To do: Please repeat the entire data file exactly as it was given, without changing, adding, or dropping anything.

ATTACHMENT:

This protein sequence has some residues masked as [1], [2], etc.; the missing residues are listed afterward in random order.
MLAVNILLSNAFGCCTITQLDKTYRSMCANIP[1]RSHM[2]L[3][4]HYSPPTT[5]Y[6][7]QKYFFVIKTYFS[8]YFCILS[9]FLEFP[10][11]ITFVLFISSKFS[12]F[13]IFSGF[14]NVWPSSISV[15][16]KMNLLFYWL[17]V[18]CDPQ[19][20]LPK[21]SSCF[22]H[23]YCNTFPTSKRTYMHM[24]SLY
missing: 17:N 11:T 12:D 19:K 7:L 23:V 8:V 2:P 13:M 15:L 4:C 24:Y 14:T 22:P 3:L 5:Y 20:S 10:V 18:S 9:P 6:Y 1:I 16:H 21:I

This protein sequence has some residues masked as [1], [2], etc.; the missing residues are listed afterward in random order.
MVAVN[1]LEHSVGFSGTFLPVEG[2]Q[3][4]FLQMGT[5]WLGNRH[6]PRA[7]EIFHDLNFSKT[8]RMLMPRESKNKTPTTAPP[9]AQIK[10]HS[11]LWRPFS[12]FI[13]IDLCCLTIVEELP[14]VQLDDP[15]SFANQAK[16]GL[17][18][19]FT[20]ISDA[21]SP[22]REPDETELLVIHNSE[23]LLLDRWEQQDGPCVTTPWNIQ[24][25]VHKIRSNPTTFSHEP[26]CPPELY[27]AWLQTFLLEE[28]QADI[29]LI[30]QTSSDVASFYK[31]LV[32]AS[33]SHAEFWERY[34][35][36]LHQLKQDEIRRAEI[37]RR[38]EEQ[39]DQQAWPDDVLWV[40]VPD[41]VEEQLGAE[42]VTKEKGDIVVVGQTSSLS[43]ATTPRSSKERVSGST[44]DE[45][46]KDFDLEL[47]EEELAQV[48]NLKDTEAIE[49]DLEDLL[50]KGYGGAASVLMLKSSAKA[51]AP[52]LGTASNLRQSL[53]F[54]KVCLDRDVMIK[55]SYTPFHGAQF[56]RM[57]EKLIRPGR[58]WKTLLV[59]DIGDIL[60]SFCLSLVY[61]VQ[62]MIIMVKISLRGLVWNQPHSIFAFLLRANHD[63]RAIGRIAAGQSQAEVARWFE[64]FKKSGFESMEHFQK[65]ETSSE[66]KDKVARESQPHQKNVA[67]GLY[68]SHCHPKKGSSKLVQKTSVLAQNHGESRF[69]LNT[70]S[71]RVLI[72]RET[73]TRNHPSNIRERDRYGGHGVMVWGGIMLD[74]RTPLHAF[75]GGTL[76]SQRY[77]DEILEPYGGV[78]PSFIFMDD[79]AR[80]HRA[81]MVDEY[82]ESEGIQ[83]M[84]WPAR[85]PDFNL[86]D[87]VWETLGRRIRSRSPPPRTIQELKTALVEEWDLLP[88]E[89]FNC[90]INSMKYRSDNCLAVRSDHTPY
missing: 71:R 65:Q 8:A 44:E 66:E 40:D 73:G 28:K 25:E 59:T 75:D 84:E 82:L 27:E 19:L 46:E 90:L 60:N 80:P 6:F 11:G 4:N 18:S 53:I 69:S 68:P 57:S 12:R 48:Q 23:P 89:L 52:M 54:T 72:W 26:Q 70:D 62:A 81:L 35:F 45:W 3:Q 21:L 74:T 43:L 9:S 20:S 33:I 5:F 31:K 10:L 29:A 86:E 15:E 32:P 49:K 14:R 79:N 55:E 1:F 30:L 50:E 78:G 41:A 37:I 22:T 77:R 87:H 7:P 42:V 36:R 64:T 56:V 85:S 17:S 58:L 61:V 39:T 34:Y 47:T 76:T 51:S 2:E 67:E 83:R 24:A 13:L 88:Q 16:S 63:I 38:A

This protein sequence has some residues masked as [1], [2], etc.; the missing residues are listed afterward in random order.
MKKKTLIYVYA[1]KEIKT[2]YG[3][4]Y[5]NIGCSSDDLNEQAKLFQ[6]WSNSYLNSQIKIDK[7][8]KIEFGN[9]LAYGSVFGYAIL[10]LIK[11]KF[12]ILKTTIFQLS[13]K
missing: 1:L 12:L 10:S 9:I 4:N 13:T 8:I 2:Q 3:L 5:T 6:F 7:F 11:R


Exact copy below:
This protein sequence has some residues masked as [1], [2], etc.; the missing residues are listed afterward in random order.
MLAVNILLSNAFGCCTITQLDKTYRSMCANIP[1]RSHM[2]L[3][4]HYSPPTT[5]Y[6][7]QKYFFVIKTYFS[8]YFCILS[9]FLEFP[10][11]ITFVLFISSKFS[12]F[13]IFSGF[14]NVWPSSISV[15][16]KMNLLFYWL[17]V[18]CDPQ[19][20]LPK[21]SSCF[22]H[23]YCNTFPTSKRTYMHM[24]SLY
missing: 17:N 11:T 12:D 19:K 7:L 23:V 8:V 2:P 13:M 15:L 4:C 24:Y 14:T 22:P 3:L 5:Y 20:S 10:V 18:S 9:P 6:Y 1:I 16:H 21:I

This protein sequence has some residues masked as [1], [2], etc.; the missing residues are listed afterward in random order.
MVAVN[1]LEHSVGFSGTFLPVEG[2]Q[3][4]FLQMGT[5]WLGNRH[6]PRA[7]EIFHDLNFSKT[8]RMLMPRESKNKTPTTAPP[9]AQIK[10]HS[11]LWRPFS[12]FI[13]IDLCCLTIVEELP[14]VQLDDP[15]SFANQAK[16]GL[17][18][19]FT[20]ISDA[21]SP[22]REPDETELLVIHNSE[23]LLLDRWEQQDGPCVTTPWNIQ[24][25]VHKIRSNPTTFSHEP[26]CPPELY[27]AWLQTFLLEE[28]QADI[29]LI[30]QTSSDVASFYK[31]LV[32]AS[33]SHAEFWERY[34][35][36]LHQLKQDEIRRAEI[37]RR[38]EEQ[39]DQQAWPDDVLWV[40]VPD[41]VEEQLGAE[42]VTKEKGDIVVVGQTSSLS[43]ATTPRSSKERVSGST[44]DE[45][46]KDFDLEL[47]EEELAQV[48]NLKDTEAIE[49]DLEDLL[50]KGYGGAASVLMLKSSAKA[51]AP[52]LGTASNLRQSL[53]F[54]KVCLDRDVMIK[55]SYTPFHGAQF[56]RM[57]EKLIRPGR[58]WKTLLV[59]DIGDIL[60]SFCLSLVY[61]VQ[62]MIIMVKISLRGLVWNQPHSIFAFLLRANHD[63]RAIGRIAAGQSQAEVARWFE[64]FKKSGFESMEHFQK[65]ETSSE[66]KDKVARESQPHQKNVA[67]GLY[68]SHCHPKKGSSKLVQKTSVLAQNHGESRF[69]LNT[70]S[71]RVLI[72]RET[73]TRNHPSNIRERDRYGGHGVMVWGGIMLD[74]RTPLHAF[75]GGTL[76]SQRY[77]DEILEPYGGV[78]PSFIFMDD[79]AR[80]HRA[81]MVDEY[82]ESEGIQ[83]M[84]WPAR[85]PDFNL[86]D[87]VWETLGRRIRSRSPPPRTIQELKTALVEEWDLLP[88]E[89]FNC[90]INSMKYRSDNCLAVRSDHTPY
missing: 71:R 65:Q 8:A 44:E 66:E 40:D 73:G 28:K 25:E 59:T 75:D 84:E 82:L 27:E 19:L 46:E 90:L 60:N 80:P 6:F 11:G 4:N 18:S 53:I 69:S 68:P 57:S 12:R 48:Q 23:P 89:L 52:M 54:T 72:W 26:Q 70:D 62:A 81:L 35:F 45:W 3:Q 21:L 74:T 43:L 9:S 20:S 33:I 5:F 31:K 10:L 29:A 86:E 15:E 32:P 49:K 14:R 79:N 55:E 1:F 30:L 50:E 78:G 41:A 37:I 22:T 77:R 87:H 7:P 42:V 36:R 64:T 56:V 85:S 17:S 58:L 61:V 39:T 34:Y 47:T 76:T 51:S 2:E 67:E 83:R 24:A 13:L 88:Q 16:S 63:I 38:A

This protein sequence has some residues masked as [1], [2], etc.; the missing residues are listed afterward in random order.
MKKKTLIYVYA[1]KEIKT[2]YG[3][4]Y[5]NIGCSSDDLNEQAKLFQ[6]WSNSYLNSQIKIDK[7][8]KIEFGN[9]LAYGSVFGYAIL[10]LIK[11]KF[12]ILKTTIFQLS[13]K
missing: 1:L 12:L 10:S 9:I 4:N 13:T 8:I 2:Q 3:L 5:T 6:F 7:F 11:R